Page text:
Algae Control

Click below to find the right solution to treat your algae problem

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Algicide Algae control

Algaecide Algae Control

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Algae suppressant PLUS

Algae Suppressant PLUS

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Algae suppressants

Algae Suppressants

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Algae control Skimmers

Algae Control Skimmers

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Beneficial Bacteria

Beneficial Bacteria

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Algae suppressants for Aquariums

Algae Suppressants for Aquariums

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Ultrasonic Algae control

Ultrasonic Algae Control

Has algae taken over your water body? Struggling to find a solution? Look no further!

Aquatic Technologies has the right solution for you. We specialise in algae identification, quick solutions, long-term treatments and management; each tailored to suit your specific needs. Rest assured your water health is just as important to us as it is to you. With a certified scientist at the helm, you can feel confident that you will receive the best advice and ongoing support to help you manage any and all algae problems.

Not sure if it’s algae? We offer free algae identification. Simply send us an email with closeup photos of your algae.

Types of Algae

In freshwater, there are two main types of algae commonly encountered. These can be broadly categorised as Macroalgae and Microalgae.

Macroalgae (Filamentous Algae)
Filamentous algae is green in appearance and sometimes brownish in colour if exposed to strong sunlight. It appears floating on the water’s surface, amongst submerged rocks or in the shallows of dams and lake edges and is stringy.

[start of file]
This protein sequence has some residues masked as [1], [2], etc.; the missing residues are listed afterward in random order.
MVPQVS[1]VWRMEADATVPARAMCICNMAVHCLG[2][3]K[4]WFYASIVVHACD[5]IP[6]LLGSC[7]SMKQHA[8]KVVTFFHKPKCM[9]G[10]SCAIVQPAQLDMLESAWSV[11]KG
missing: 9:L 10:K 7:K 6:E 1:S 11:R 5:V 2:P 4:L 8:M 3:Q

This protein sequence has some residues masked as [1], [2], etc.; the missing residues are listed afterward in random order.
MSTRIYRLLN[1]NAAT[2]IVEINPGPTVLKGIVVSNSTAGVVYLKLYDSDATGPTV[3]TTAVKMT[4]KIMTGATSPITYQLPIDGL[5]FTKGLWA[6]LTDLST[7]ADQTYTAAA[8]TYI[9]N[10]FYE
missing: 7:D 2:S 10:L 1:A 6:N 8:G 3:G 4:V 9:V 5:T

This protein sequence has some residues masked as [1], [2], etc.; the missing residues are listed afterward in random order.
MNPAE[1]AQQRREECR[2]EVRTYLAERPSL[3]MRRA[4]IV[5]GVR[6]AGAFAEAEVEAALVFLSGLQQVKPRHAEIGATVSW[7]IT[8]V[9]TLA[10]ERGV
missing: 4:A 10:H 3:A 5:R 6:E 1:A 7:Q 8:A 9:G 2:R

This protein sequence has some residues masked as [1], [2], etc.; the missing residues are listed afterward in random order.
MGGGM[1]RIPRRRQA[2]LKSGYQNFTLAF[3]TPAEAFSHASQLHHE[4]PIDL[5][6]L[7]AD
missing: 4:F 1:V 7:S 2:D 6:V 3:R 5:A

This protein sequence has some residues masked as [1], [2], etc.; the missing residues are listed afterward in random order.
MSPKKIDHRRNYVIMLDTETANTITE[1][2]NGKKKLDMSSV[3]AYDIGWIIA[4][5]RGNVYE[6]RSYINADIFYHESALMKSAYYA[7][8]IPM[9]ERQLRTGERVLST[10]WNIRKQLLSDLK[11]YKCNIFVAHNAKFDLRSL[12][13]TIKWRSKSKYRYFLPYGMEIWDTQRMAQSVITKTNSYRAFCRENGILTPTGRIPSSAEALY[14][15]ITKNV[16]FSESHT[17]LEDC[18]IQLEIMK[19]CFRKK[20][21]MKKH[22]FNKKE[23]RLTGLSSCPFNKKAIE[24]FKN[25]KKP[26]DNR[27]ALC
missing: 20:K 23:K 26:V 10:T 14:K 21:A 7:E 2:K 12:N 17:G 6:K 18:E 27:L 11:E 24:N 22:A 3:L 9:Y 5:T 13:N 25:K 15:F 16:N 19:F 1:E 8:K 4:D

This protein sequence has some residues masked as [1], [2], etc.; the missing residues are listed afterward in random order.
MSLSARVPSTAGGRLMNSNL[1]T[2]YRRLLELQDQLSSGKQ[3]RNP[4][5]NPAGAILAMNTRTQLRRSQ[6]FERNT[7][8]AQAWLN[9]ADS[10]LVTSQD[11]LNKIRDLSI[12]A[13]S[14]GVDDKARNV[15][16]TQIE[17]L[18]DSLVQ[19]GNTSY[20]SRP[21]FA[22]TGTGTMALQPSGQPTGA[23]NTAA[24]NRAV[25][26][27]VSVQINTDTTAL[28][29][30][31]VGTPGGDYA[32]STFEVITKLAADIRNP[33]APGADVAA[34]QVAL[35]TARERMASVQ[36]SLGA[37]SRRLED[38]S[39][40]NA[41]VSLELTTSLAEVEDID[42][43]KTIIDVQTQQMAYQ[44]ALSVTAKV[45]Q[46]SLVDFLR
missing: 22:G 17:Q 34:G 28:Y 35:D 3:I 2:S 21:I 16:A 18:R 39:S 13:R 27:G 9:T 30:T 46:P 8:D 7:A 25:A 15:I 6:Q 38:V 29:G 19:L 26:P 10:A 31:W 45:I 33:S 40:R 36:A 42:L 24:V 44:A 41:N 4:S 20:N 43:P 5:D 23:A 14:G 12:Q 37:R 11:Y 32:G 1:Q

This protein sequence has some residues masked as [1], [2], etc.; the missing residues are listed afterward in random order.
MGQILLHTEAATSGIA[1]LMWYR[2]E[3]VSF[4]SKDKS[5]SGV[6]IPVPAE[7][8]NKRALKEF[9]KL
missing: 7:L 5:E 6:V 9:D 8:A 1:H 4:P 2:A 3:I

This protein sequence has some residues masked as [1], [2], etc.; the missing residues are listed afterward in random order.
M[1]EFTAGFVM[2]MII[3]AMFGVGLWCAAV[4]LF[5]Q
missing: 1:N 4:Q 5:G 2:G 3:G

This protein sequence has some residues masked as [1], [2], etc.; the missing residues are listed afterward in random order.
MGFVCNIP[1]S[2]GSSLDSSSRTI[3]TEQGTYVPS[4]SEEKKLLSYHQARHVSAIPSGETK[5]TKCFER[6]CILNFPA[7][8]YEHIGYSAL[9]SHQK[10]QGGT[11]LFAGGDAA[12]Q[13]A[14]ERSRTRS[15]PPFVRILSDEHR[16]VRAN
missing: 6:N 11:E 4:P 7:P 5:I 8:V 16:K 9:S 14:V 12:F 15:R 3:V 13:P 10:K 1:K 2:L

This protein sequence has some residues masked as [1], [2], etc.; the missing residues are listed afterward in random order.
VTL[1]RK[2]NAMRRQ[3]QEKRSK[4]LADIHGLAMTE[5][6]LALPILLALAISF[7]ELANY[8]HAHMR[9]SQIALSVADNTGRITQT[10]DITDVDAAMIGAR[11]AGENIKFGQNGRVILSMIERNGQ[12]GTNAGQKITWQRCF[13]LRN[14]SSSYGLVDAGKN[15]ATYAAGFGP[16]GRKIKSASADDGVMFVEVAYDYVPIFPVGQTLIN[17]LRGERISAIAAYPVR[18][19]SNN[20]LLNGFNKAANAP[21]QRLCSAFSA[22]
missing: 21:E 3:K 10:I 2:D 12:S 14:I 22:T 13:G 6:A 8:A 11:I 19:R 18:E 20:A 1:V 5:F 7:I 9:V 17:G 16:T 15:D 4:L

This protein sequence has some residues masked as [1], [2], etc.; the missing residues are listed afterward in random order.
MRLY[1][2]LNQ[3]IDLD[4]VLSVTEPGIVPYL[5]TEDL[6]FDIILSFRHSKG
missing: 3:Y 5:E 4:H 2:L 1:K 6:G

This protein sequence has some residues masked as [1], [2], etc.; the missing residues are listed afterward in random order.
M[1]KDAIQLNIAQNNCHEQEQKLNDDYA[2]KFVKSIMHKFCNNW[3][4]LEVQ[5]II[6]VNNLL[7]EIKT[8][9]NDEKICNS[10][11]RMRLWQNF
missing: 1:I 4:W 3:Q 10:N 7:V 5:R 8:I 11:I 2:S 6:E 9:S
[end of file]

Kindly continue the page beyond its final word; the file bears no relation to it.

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Microalgae (Green Algae, Bluegreen Algae)
Microalgae is a much broader group of algae. It can vary from flecks through the water column, to the water turning entirely green, to what looks like oil slick or paint across the surface. It is important to know the difference between green and bluegreen algae as bluegreen can be toxic.

Green Algae

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Bluegreen Algae

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What are algae? Bacteria or plant?

Algae (singular: 'alga') are often described as plant-like organisms that contain chlorophyll and various other colouring pigments. This combination allows algae to trap light from the sun, which it uses to produce its own food. That's right - algae also use photosynthesis, just like regular plants.

Algae can exist as both single-celled and mulitcellular organisms. Occurring in freshwater, saltwater and on the surfaces of soil and rocks, that signature 'slimy' feel of algae, whether you find it, is caused by pectin and cellulose that make up its structure.

Did you know?

Most seaweeds are actually algae and some types of giant kelp seaweed actually form structures that service an entire ecosystem!

Other Types of Algae

Although often referring to aquatic plants, the term ‘algae’ is today broadly used to describe a number of different organism groups. To be exact, there are seven divided groups or organisms that count as algae.

  1. Euglenophyta (Euglenoids)
  2. Chrysophyta (Golden-brown algae and Diatoms)
  3. Pyrrophyta (Fire algae)
  4. Chlorophyta (Green algae)
  5. Rhodophyta (Red algae)
  6. Paeophyta (Brown Algae)
  7. Xanthophyta (yellow-green algae)
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The grouping of these depends on the following:

  • The type of pigment they use to photosynthesise
  • The makeup of their cellular walls
  • The type of food they store for energy
  • The types of flagella (hair-like appendages) they use to move around

Many types of algae appear green because of their concentrations and pigments of chlorophyll.

Sunlight and Algae

Using a process called ‘autotrophic growth’, algae use the sun’s energy to photosynthesise. This process creates what’s known as ‘biomass’, allowing algae to expand its size and grow indefinitely. 

Did you know?

Some types of algae can grow in the dark - this is called ‘heterotrophic growth’. They do this with the help of sugar or starch.

Reproduction

Algae can reproduce in a number of different ways: asexually, sexually and by vegetative methods.

Asexual reproduction involves the creation of a motile spore, while simple vegetative reproduction happens when cells divide through mitosis. The latter is how algae can create colonies of identical offspring. Finally, sexual reproduction in algae happens through the union of gametes - these are created by each parent individually through what’s known as ‘meiosis’.

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